A League of Their Own appears in an aspect ratio of approximately 2.35:1 and in a fullscreen version on this double-sided, single-layered DVD; the widescreen image has been enhanced for 16X9 televisions. Only the letterboxed edition was examined for this review. Although much of the movie looked glorious, enough problems cropped up along the way to make League good but not great.
Sharpness mostly seemed fine. Occasionally, wide shots came across as a little ill-defined, but those examples occurred infrequently. Instead, most of the flick was nicely detailed and concise. I saw no issues with jagged edges or shimmering, and only a smidgen of edge enhancement popped up along the way. Print flaws showed up sporadically but caused some distractions. I noticed periodic examples of grit, marks and specks. These weren’t heavy, but they created some issues.
Colors seemed excellent. Despite the period setting, the film kept the hues natural, and they consistently looked vivid and dynamic. The tones were nicely rich and seemed quite distinctive. Blacks were deep and firm, and most low-light shots came across well. Some appeared a little dense, such as night-time images on the bus, but the shadows usually were solid. Overall, League fell short of consistent greatness but usually seemed very positive.
Although the package lists a Dolby Digital 4.0 mix, instead the DVD presents a Dolby Digital 3.1 soundtrack. This meant it presented three channels across the front plus support from the subwoofer but with nothing from the surrounds. The front three channels offered a decent sense of atmosphere. Music showed good stereo imaging, and the track came to life in a gentle way when necessary. The ballgames provided a nice feeling of environment, and louder scenes like the dance at the gin joint also brought us fair development. The track lacked great scope and could have used some surround ambience, but it still seemed fine for what it was.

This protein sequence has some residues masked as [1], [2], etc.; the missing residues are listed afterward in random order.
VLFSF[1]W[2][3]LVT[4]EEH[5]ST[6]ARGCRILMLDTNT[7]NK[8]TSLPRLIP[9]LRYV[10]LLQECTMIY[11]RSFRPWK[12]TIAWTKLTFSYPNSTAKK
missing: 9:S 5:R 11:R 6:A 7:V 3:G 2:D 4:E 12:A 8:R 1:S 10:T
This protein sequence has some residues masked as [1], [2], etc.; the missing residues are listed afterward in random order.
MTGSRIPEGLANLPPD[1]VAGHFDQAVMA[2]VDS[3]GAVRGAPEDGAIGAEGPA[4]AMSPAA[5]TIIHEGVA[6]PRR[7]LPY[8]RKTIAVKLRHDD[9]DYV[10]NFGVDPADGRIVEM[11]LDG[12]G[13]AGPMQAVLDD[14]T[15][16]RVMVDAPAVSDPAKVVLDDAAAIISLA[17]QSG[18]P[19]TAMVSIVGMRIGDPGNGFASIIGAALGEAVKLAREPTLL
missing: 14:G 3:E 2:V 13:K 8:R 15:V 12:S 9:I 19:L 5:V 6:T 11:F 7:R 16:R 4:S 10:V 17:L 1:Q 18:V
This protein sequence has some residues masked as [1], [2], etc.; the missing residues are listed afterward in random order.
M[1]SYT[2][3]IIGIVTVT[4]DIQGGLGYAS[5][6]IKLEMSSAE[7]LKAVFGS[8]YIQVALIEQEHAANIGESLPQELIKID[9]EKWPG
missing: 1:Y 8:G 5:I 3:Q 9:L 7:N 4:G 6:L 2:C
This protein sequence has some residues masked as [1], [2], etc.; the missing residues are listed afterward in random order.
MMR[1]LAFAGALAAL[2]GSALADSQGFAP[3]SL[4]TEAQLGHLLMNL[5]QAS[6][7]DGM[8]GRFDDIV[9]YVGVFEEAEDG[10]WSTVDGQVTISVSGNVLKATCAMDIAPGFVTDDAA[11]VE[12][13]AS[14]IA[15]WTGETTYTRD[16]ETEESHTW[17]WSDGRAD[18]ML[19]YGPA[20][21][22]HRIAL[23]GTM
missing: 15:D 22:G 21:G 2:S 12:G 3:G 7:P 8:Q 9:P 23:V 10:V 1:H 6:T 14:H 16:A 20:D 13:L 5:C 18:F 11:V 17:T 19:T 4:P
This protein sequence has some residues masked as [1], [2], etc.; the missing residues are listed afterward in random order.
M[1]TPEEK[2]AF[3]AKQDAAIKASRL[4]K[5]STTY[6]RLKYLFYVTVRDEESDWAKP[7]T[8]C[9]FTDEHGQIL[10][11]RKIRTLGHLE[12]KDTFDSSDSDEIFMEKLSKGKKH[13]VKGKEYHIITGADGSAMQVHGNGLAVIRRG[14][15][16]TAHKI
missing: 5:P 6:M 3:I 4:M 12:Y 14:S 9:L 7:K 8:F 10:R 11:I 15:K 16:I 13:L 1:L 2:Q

Audio quality mainly worked well, with one exception: that LFE track. The bass was rumbly throughout the movie; even when nothing much should occur, I heard some distracting low-end. When the mix got more active, the bass became too dominant. This occurred for both effects and score, as they showed too much bass and overwhelmed the mix too much of the time.
Otherwise, the sound seemed acceptable. Speech occasionally betrayed some edginess but mostly seemed natural and concise. Effects appeared accurate and clean, without distortion or other issues except the heavy bass. In addition, the low-end caused the only problems with the score, as the music otherwise seemed clear and vivid. Ultimately, the audio of League appeared decent but somewhat flawed.
So how did the picture and audio of the new DVD compare to those of the original release from 1997? To my surprise, the old one both looked and sounded better. The biggest visual difference came from the original release’s greater lack of defects. While the 2004 disc didn’t suffer from tons of flaws, they showed up decidedly more frequently and prominently than with the past one. The 1997 release also looked a little crisper, though that different was minor.
As for the audio, while the old one showed some boomy bass, it wasn’t as annoying as with the 2004 disc’s low-end. In addition, the prior release showed a slightly broader soundfield, as it included some surround material. That element made little difference, as the rear speakers played a very minor role; the main improvement in the old DVD came from the less obnoxious bass. The 1997 DVD didn’t blow away the quality of the 2004 one, but it seemed superior nonetheless.
While the original DVD included no supplements, this new special edition packs some good materials. On DVD One, we launch with an audio commentary from director Penny Marshall plus actors Lori Petty, Megan Cavanagh and Tracy Reiner. All four sit together for their running, screen-specific track. While not a terrific piece, this discussion seems generally informative and entertaining.
Not surprisingly, Marshall dominates as the quartet addresses topics connected to the movie. Among other things, they go over training for the actors, elements shot but not used, Marshall’s directorial style, casting, and dealing with various logistical challenges. The three actors mostly toss in anecdotes from the set, many of which deal with Madonna. At times, we get some generic happy talk, and Marshall often tends to just tell us the names of participants. Nonetheless, the conversation moves briskly and offers a mostly fun look at the movie.